Let’s be honest, the workplace is its own community. Employees are bound to see the same people and interact with their own group of co-workers five to six times a week; so it’s safe to say that your office will operate as a small community. This is something unavoidable and could prove to be a strength or a weakness. How so? Well it’s quite simple, if everyone is working cohesively and have positive interactions with one another, it could promote a healthy environment for new ideas and innovation; it can even boost employee morale and improve productivity! On the reverse side, if there are groups of people who don’t agree with decisions or actions, it could harm productivity and lead to employees questioning leadership. This will effect timetables on projects as employees can be less motivated to get their work done and could stir up some “anarchy” within the workplace as employees tend to act uncooperatively.
This prompts the next question, how can I control the situation? Well the answer isn’t as simple in that you don’t want to “control” anything. Someone trying to do so can meet resistance or let the company start gaining a negative reputation for a working environment (after all, word travels fast on the internet!). The best action is to guide your employees. You want them to buy in on your vision and promote an environment that is safe for employees to communicate with each other and share ideas. You want to guide and promote employees to achieve a positive culture and have a shared sense of purpose within the company. HR Advisor suggests that “at company meeting or staff retreats to discuss the values of your organization and the purpose they serve.” It’s important to let your employees know what you are trying to achieve and why you’re trying to achieve it. By understanding what the goals are, employees can see how they can contribute to the mission; it’s important to get them personally invested in the vision and goals.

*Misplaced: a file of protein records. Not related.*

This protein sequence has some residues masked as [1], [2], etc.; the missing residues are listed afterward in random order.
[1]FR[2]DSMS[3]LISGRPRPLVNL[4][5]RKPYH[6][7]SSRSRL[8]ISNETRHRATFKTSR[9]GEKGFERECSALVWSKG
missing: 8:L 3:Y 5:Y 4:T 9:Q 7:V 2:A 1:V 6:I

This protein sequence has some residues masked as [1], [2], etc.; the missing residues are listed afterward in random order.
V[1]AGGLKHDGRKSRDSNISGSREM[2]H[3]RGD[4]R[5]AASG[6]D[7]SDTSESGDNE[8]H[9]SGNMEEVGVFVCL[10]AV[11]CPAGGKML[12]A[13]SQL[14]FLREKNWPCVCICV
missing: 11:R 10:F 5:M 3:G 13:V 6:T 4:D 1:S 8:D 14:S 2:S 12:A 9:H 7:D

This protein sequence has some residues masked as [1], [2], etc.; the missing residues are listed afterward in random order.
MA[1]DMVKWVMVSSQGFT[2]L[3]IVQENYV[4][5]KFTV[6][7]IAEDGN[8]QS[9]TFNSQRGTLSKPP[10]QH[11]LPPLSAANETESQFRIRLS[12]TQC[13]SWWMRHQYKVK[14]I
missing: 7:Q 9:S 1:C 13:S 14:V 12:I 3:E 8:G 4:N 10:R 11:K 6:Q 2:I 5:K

The next task is take that comradery and shared purpose to build company policies. These policies operate more as guidelines, rather than rules, as to how the company culture should operate. This is very key, especially when expanding or hiring new employees. The reason is so that new employees don’t have to rely on coworkers to figure out the culture of the company; there will be policies to address how to conduct themselves. It will also weed out those potential candidates who don’t buy into what the company is about, which would only have weaken the culture of the company.
It is important to foster positive relationships and keep employee morale positive within the company. As a leader, you don’t want to come off as a tyrant, ruling with an iron fist. Instead, foster an environment that promotes new and fresh ideas to bring about innovation. Some small things like team building exercises/events and even an open door policy can show a great improvement within the workplace for the better. After all, a community of committed employees who share a purpose to achieve the vision of the company can achieve tremendous things, plus you know what they say: “Teamwork makes the Dream work!”